Students and professors discussed the importance of celebrating Black History Month during the month of February and what it means for African Americans and their culture.
Rev. Forrest Pritchett, a professor and the special advisor of Diversity, Equity, and Inclusion and a professor at the University, said he organized sit-ins for his school and protested for equality at his university during the Civil Rights Movement. He shared his point of view of what he experienced at that time.
“We had been enslaved in our minds because, back then, we still had a slave mentality,” Pritchett said. “We needed a cognitive revolution, so some young people came up with the phrase, ‘If Black is what makes us feel bad, we will say Black power.’ It was like taking every negative word and making it positive.”
Pritchett said that when he was younger, he talked in a room with 300 people about doing a sit-in protest; half agreed to take part, but only seven people showed.
“That’s when I realized fear is operating, but I knew if we didn’t do this, we’d be punked out by our fear,” Pritchett said. “I wasn’t going out like a punk.”
This month is a celebration, but also a time to acknowledge the challenges faced by Black people. Pritchett said to stay aware of the challenges and to use the tools students have today.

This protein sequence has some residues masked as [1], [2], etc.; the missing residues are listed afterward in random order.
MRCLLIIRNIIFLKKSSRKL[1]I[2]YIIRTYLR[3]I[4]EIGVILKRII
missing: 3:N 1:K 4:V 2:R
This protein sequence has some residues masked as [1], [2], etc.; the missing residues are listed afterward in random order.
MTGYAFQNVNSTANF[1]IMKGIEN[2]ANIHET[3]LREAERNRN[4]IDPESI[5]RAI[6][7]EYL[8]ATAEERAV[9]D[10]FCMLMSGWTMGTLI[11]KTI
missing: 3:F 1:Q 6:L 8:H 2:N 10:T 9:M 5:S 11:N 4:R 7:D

“People are waiting for your generation to ‘go to sleep,’ which means they’re waiting for you to not care about the Black issues,” Pritchett said. “A true activist must be other-oriented, not self-oriented. You cannot be a consumer to the people, you must be a supporter to the people.”
Kelly Harris, the University’s director of Africana Studies, said that this is not the only month intended to highlight Black personalities, issues, or achievements.
“This Black History Month, I encourage all to commit to moving beyond performance and using each month to study the Black experience,” Harris said. “We have required a challenge to confront this requirement and anything less will be spitting at the memory of those who came before us.”
Students celebrate the Black figures that came before to lead and help the country grow. In front of Cabrini Hall, the University commemorates Black culture by raising a flag in honor of them.
Chineme Nwodili, a freshman biology major, expressed admiration for this month and what it means to her.
“Black History Month is the time where Black people can celebrate their liberation, strength, and perseverance,” Nwodili said. “It means recognizing how other races and people of color influenced the growth of this country.”
Judaea Ingram, a freshman visual and sound media major, said that Black History month to her means pride.
“It is a time where I and people like me are truly celebrated and acknowledged,” Ingram said. “I celebrate because it’s a month about me. It’s like celebrating a birthday or Christmas; it’s near and dear to my heart and makes me happy.”
Jade Holmes can be reached at email@example.com.